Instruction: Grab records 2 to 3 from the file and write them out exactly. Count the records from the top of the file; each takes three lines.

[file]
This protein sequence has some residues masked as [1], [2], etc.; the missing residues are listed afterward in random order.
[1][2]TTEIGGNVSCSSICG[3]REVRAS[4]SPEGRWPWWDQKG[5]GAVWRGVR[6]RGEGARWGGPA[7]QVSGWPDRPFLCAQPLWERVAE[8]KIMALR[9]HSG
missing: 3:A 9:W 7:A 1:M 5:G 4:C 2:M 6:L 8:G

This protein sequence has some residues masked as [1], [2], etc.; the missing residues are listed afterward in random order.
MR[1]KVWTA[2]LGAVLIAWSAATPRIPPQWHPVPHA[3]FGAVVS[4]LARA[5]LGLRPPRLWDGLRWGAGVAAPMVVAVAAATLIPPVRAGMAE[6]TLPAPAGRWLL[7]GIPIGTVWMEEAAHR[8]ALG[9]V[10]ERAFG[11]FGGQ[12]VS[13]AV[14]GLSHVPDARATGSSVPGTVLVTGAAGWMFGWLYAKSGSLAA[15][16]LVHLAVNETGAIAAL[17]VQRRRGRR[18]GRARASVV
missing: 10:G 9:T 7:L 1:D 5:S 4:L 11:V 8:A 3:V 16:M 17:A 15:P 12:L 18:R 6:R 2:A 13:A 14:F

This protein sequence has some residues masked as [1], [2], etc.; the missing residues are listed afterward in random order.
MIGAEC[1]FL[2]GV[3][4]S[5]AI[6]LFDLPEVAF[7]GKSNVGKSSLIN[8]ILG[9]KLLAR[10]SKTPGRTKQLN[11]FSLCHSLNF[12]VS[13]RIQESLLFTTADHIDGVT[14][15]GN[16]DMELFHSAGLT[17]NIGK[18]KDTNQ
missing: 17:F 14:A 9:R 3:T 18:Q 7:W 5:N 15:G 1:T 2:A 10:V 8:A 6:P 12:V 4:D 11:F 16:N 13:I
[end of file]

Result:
This protein sequence has some residues masked as [1], [2], etc.; the missing residues are listed afterward in random order.
MR[1]KVWTA[2]LGAVLIAWSAATPRIPPQWHPVPHA[3]FGAVVS[4]LARA[5]LGLRPPRLWDGLRWGAGVAAPMVVAVAAATLIPPVRAGMAE[6]TLPAPAGRWLL[7]GIPIGTVWMEEAAHR[8]ALG[9]V[10]ERAFG[11]FGGQ[12]VS[13]AV[14]GLSHVPDARATGSSVPGTVLVTGAAGWMFGWLYAKSGSLAA[15][16]LVHLAVNETGAIAAL[17]VQRRRGRR[18]GRARASVV
missing: 10:G 9:T 7:L 1:D 5:S 4:L 11:V 8:A 3:V 16:M 17:A 15:P 12:L 18:R 6:R 2:A 13:A 14:F

This protein sequence has some residues masked as [1], [2], etc.; the missing residues are listed afterward in random order.
MIGAEC[1]FL[2]GV[3][4]S[5]AI[6]LFDLPEVAF[7]GKSNVGKSSLIN[8]ILG[9]KLLAR[10]SKTPGRTKQLN[11]FSLCHSLNF[12]VS[13]RIQESLLFTTADHIDGVT[14][15]GN[16]DMELFHSAGLT[17]NIGK[18]KDTNQ
missing: 17:F 14:A 9:R 3:T 18:Q 7:W 5:N 15:G 1:T 2:A 10:V 8:A 6:P 12:V 4:D 11:F 16:N 13:I